Late Tuesday firefighters west of Rolla, Missouri, said they were close to getting a massive brush fire under control that was flanking both sides of Interstate 44. The fire, fueled by dry ground and gusty winds, burned much of the day, Tuesday, crossing over the interstate about 2pm. Lanes were closed on I-44 west of Rolla at times due to heavy smoke impeding motorists’ vision.
It’s too early to determine a cause, but investigators confirm they’re looking into reports of residential burning during the day.
The thought of someone doing that on a clear red flag day in the area is baffling to homeowner Keith West. He stood in his yard Tuesday night not far from a garden hose which he’d been using to wet things down as the flames moved closer to his brand new home.
“It’s been pretty stressful with the wind blowing right toward us the whole time,” he said. “It’s like, is the wind gonna shift? Is it gonna come this way? Then when the fire popped on that ridge over there I got the hose and went to wetting everything down. My dad went to wetting everything down.”
He says it’s a helpless feeling watching the fire creep closer, within two or three-hundred yards of his home.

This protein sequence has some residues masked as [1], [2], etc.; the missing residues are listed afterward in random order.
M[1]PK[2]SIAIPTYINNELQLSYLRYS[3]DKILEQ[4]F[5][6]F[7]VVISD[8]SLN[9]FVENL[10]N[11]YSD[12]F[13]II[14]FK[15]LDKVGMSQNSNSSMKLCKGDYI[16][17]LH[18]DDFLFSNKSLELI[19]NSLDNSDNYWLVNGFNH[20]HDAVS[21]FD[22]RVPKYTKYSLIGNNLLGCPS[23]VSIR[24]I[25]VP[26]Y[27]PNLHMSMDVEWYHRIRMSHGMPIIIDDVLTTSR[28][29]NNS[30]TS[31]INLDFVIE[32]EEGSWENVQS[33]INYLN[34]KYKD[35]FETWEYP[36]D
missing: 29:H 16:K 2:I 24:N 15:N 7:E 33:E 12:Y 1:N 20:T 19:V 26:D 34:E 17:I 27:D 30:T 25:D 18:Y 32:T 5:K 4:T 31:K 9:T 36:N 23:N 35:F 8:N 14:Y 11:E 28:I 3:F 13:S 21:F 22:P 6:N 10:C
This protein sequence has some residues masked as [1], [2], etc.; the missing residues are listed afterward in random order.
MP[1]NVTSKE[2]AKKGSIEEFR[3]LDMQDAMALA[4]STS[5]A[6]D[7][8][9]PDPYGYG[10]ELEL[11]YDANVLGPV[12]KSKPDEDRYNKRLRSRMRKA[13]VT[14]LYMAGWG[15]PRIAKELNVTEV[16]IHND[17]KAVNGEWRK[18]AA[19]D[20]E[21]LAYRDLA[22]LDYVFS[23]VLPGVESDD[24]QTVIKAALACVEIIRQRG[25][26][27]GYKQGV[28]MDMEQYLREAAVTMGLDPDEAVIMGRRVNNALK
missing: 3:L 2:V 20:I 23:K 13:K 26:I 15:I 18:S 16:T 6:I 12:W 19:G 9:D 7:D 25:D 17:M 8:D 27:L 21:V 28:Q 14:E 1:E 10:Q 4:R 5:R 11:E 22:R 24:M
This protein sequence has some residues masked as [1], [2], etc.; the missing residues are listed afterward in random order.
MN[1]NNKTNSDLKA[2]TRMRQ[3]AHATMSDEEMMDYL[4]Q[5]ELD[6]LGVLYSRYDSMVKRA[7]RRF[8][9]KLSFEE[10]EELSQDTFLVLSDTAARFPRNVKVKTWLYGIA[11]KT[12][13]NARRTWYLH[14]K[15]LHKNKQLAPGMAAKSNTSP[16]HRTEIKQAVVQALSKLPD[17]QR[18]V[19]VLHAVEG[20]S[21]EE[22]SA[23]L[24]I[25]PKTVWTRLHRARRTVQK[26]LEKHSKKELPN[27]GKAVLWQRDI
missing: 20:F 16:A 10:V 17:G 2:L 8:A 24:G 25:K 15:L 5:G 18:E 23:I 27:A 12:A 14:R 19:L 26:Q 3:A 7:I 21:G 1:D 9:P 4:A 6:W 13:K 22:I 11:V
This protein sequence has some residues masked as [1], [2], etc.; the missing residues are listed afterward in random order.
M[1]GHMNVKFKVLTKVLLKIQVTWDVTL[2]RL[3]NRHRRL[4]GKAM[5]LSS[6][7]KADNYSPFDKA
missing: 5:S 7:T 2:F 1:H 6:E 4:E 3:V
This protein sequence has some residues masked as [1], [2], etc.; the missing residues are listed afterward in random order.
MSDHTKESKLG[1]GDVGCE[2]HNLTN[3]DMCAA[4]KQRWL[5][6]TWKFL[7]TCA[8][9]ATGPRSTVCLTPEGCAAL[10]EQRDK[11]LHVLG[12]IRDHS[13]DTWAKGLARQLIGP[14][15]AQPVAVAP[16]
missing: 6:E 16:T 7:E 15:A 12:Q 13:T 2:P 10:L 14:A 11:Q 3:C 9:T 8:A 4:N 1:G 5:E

“When it was on that other ridge I was worried,” he said.
But he was one of the lucky ones. While forest service officials say there were more than a hundred homes in danger of burning, the Rolla Daily News reports two homes were already destroyed near Arlington, Missouri.
Those fighting the fire say the winds have turned the situation into “a nightmare.”
“Fire just runs with it,” Rick Case of the U.S. Forest Service said. “Any time we have a lot of wind we’re gonna have a lot of issues with it. We can’t do a lot of things we would normally do like backfire and things because we don’t want to put any more fire on the ground and it spots. Embers get to blowing across roads and other control lines and it becomes a huge issue. “
And those same embers can turn something that appears to be under control into another flash point.
“You don’t even know that the ember is laying out there smoldering, then all of a sudden you look off in one direction and look back and the fire’s burning again. So it just blows with the wind basically,” he said.
Winds were still gusty, but calmer Tuesday night, but are forecasted to pick up again Wednesday. Another red flag warning has already been posted.